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Errrrr, ummm

I never really noticed this until I watched a video of myself presenting at last year’s Lotusphere Comes To You… I do say “errrr” quite a lot when I do presentations, usually to start a sentence or bridge the gap between two passages of speech. It seems to have become habitual. Maybe I don’t do it all the time, I don’t know, I’ve never really thought about it even though I know I do it. A rather detailed analysis of the cause and the remedy suggests that people resort to these linguistic ticks when they’re uncomfortable with the subject matter and when they’re in a situation where they’re more fearful of the judgement.

There are presentations that I do often – right now I could do the Notes / Domino 8.5 overview in my sleep, and without even needing to see the slides. Typically the Lotusphere Comes To You content is something fairly new, in format if not in content, and overall less familiar. The size of the audience doesn’t concern me – I would usually say that speaking to four hundred people is easier than speaking to four. But having said that, with a large and varied audience you have to be mindful of the level you’re pitching at and you can’t solicit feedback as you go about whether they’re understanding what you’re saying.

When LCTY comes round at the end of April, I don’t want to focus on eliminating the errrs and ummms too much – the content is more important. But at the same time I’d like to break what has obviously become a bad habit.

…works for Microsoft as a Global Account Technology Strategist. In a former life he worked for the Lotus brand within IBM for many years. Married with one daughter and two dogs, lives in Camberley (Surrey, England), plays the guitar to a mediocre standard, and runs 10 kms and half marathons at an average speed. That’s it really.

Personal

Darren Adams • 17 April 2009


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Comments

  1. JFranchetti 17 April 2009 - 2:00 am Reply

    Good post. Very hard to fix. I noticed it after recording and editing a few of my meetings and webcasts. For a few months I put a post-it note with “UMM” written on it, on top of my speaking notes at meetings. It kept my mind on it and I think I improved. Though I tend to forget about it and revert backwards.

  2. Carl Tyler 17 April 2009 - 4:04 am Reply

    You think that’s bad, I speak with a bloody American accent!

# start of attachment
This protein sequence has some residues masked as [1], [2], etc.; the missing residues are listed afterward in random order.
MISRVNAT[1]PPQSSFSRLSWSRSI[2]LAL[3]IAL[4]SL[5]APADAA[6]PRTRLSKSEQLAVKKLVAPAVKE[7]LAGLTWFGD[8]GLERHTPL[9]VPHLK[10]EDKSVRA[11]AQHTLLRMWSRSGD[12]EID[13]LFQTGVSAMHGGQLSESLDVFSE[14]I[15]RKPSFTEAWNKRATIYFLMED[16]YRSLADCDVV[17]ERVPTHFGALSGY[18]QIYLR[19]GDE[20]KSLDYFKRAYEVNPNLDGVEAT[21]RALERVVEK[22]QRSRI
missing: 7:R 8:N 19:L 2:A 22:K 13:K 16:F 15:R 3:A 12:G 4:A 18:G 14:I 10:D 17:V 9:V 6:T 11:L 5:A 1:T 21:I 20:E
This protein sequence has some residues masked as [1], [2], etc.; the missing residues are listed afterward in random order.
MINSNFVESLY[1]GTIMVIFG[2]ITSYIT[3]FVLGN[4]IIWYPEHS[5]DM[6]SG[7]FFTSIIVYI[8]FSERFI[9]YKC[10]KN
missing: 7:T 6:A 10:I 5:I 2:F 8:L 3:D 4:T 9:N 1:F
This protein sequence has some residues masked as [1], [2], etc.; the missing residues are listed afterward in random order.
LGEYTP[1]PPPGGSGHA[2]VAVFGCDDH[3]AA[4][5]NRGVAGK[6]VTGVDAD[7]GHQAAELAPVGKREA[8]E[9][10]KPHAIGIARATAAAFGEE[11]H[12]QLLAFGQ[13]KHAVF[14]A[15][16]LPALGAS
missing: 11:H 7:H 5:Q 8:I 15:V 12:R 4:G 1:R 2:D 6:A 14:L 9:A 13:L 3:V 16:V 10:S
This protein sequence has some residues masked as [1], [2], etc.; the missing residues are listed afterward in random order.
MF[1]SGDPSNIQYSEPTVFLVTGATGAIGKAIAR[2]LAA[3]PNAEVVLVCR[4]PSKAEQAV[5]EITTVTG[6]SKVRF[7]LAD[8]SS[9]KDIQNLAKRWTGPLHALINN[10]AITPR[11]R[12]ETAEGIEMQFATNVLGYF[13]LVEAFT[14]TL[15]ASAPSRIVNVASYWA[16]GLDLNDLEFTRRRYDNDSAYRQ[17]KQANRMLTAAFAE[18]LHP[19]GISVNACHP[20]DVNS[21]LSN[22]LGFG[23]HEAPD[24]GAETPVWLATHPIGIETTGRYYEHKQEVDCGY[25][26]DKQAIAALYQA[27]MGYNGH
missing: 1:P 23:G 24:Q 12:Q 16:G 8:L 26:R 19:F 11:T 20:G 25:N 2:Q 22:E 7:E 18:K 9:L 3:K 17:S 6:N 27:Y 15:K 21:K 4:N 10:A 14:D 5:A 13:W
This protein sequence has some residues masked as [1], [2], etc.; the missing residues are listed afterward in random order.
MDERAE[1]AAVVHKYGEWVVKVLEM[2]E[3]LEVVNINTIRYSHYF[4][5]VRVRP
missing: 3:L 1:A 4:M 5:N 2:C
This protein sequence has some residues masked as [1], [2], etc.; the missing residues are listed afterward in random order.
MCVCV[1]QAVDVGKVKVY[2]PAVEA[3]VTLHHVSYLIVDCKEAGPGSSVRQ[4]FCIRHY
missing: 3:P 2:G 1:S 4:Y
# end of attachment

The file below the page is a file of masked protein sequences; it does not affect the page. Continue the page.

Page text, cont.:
3. Carl Tyler 17 April 2009 - 4:05 am Reply

    All seriousness though, get your kids to watch it, tell them they get 5p or 10p with inflation every time they hear you say it. They’ll be loaded and you’ll start saying it less.

  4. Darren 17 April 2009 - 8:13 am Reply

    Hopefully, like alcoholism, the first step to recovery is recognising you have a problem. Hello, my name is Darren, I say “errrr” a lot.

  5. David Vasta 17 April 2009 - 1:01 pm Reply

    It’s pretty normal. It your minds natural reaction to it thinking it needs to be saying something right now, so instead of our wonderful minds actually saying something intelligent it allows us to spit out URRRRS and UMMMMS. You have to learn to tell your brain to stop saying them, and replace it with a breath or breathing. That helped me, but I still do it when I am stressed.

    It’s not easy to break, but can be done. Now I have to fix how my voice sounds. I hate listening to myself.

  6. Darren 17 April 2009 - 3:08 pm Reply

    @5 – yeah, I hate the sound of my voice too, and always surprises me when I hear it. I remind myself of Jools Holland.

  7. Michael Rice 18 April 2009 - 8:54 pm Reply

    errmm. Don’t worry Darren, errmm, you are still a million miles away errmm from Wayne errmm Rooney! It is all based errmm (sorry, I’ll stop now) on being nervous of your situation – I find I use complex words that aren’t in my normal vocabulary when I’m speaking in public – most errmm (sorry, couldn’t resist!) odd.

    Most memorable public speaking cock up was at the Channel\press launch of SmartSuite in London years and years ago – I said spreadshit rather than spreadsheet – only the sound man mentioned it afterwards, but I assume everyone else heard it if he did. Never mind there were only 400 of them there!

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